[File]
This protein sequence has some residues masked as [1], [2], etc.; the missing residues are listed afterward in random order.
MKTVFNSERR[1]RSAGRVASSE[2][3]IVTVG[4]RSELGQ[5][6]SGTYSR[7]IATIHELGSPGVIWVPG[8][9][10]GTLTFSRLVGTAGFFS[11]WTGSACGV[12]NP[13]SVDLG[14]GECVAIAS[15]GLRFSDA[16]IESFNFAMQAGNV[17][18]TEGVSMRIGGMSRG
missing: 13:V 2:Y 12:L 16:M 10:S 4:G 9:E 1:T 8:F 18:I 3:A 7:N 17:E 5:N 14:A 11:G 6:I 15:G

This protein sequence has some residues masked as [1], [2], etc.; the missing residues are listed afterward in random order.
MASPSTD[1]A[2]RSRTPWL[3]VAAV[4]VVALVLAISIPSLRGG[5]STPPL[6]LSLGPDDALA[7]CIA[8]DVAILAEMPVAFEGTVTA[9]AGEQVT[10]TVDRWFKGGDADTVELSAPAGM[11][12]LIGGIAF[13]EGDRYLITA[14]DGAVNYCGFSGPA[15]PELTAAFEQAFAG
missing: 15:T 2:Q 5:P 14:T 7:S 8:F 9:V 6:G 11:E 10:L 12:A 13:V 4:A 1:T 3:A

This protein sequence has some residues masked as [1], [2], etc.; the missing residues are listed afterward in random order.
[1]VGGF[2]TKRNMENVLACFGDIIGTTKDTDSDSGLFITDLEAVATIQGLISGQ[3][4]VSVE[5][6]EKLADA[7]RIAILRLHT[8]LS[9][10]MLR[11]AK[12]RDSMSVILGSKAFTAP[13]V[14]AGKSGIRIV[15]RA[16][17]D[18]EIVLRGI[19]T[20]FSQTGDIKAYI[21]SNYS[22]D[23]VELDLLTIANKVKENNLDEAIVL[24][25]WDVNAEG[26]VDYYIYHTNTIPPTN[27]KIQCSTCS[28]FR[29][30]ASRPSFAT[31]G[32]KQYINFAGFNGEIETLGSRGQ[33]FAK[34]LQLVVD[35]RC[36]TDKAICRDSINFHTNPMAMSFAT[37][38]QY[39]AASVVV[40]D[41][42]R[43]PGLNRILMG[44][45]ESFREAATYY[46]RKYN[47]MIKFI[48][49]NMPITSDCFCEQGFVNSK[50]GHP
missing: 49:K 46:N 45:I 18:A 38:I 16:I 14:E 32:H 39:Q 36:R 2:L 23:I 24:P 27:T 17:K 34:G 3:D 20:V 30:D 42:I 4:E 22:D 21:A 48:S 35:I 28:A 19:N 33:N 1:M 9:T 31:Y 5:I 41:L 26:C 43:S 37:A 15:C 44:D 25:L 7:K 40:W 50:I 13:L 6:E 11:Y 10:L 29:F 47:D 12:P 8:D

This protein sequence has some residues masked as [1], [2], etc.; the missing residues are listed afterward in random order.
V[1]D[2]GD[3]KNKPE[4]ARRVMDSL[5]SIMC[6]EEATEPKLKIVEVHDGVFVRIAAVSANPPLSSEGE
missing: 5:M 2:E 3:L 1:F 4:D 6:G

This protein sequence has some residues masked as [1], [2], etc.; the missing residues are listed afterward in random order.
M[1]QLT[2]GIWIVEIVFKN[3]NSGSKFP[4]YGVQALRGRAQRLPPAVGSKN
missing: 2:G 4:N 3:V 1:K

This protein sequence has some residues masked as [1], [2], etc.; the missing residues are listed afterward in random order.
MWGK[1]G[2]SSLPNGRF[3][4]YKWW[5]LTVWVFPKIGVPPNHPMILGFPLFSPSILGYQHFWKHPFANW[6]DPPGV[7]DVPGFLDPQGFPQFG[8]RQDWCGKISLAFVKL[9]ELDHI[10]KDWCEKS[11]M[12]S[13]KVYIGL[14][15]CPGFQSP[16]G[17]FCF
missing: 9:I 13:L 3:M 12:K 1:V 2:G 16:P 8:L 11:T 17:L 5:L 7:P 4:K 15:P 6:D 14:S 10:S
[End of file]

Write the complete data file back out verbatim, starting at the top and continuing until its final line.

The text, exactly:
This protein sequence has some residues masked as [1], [2], etc.; the missing residues are listed afterward in random order.
MKTVFNSERR[1]RSAGRVASSE[2][3]IVTVG[4]RSELGQ[5][6]SGTYSR[7]IATIHELGSPGVIWVPG[8][9][10]GTLTFSRLVGTAGFFS[11]WTGSACGV[12]NP[13]SVDLG[14]GECVAIAS[15]GLRFSDA[16]IESFNFAMQAGNV[17][18]TEGVSMRIGGMSRG
missing: 13:V 2:Y 12:L 16:M 10:S 4:G 9:E 1:T 8:F 18:I 3:A 7:N 17:E 5:N 14:A 11:G 6:I 15:G

This protein sequence has some residues masked as [1], [2], etc.; the missing residues are listed afterward in random order.
MASPSTD[1]A[2]RSRTPWL[3]VAAV[4]VVALVLAISIPSLRGG[5]STPPL[6]LSLGPDDALA[7]CIA[8]DVAILAEMPVAFEGTVTA[9]AGEQVT[10]TVDRWFKGGDADTVELSAPAGM[11][12]LIGGIAF[13]EGDRYLITA[14]DGAVNYCGFSGPA[15]PELTAAFEQAFAG
missing: 15:T 2:Q 5:P 14:T 7:S 8:F 9:V 6:G 11:E 10:L 12:A 13:V 4:A 1:T 3:A

This protein sequence has some residues masked as [1], [2], etc.; the missing residues are listed afterward in random order.
[1]VGGF[2]TKRNMENVLACFGDIIGTTKDTDSDSGLFITDLEAVATIQGLISGQ[3][4]VSVE[5][6]EKLADA[7]RIAILRLHT[8]LS[9][10]MLR[11]AK[12]RDSMSVILGSKAFTAP[13]V[14]AGKSGIRIV[15]RA[16][17]D[18]EIVLRGI[19]T[20]FSQTGDIKAYI[21]SNYS[22]D[23]VELDLLTIANKVKENNLDEAIVL[24][25]WDVNAEG[26]VDYYIYHTNTIPPTN[27]KIQCSTCS[28]FR[29][30]ASRPSFAT[31]G[32]KQYINFAGFNGEIETLGSRGQ[33]FAK[34]LQLVVD[35]RC[36]TDKAICRDSINFHTNPMAMSFAT[37][38]QY[39]AASVVV[40]D[41][42]R[43]PGLNRILMG[44][45]ESFREAATYY[46]RKYN[47]MIKFI[48][49]NMPITSDCFCEQGFVNSK[50]GHP
missing: 49:K 46:N 45:I 18:A 38:I 16:I 14:E 32:H 39:Q 36:R 2:L 23:I 24:P 27:T 17:K 34:G 3:D 20:V 30:D 42:I 4:E 22:D 21:A 48:S 35:I 28:A 19:N 33:N 1:M 9:T 31:Y 5:I 41:L 26:C 43:S 37:A 15:C 44:D 25:L 7:K 40:W 50:I 13:L 6:E 11:Y 10:L 29:F 47:D 12:P 8:D

This protein sequence has some residues masked as [1], [2], etc.; the missing residues are listed afterward in random order.
V[1]D[2]GD[3]KNKPE[4]ARRVMDSL[5]SIMC[6]EEATEPKLKIVEVHDGVFVRIAAVSANPPLSSEGE
missing: 5:M 2:E 3:L 1:F 4:D 6:G

This protein sequence has some residues masked as [1], [2], etc.; the missing residues are listed afterward in random order.
M[1]QLT[2]GIWIVEIVFKN[3]NSGSKFP[4]YGVQALRGRAQRLPPAVGSKN
missing: 2:G 4:N 3:V 1:K

This protein sequence has some residues masked as [1], [2], etc.; the missing residues are listed afterward in random order.
MWGK[1]G[2]SSLPNGRF[3][4]YKWW[5]LTVWVFPKIGVPPNHPMILGFPLFSPSILGYQHFWKHPFANW[6]DPPGV[7]DVPGFLDPQGFPQFG[8]RQDWCGKISLAFVKL[9]ELDHI[10]KDWCEKS[11]M[12]S[13]KVYIGL[14][15]CPGFQSP[16]G[17]FCF
missing: 9:I 13:L 3:M 12:K 1:V 2:G 16:P 8:L 11:T 17:L 5:L 7:P 4:K 15:P 6:D 14:S 10:S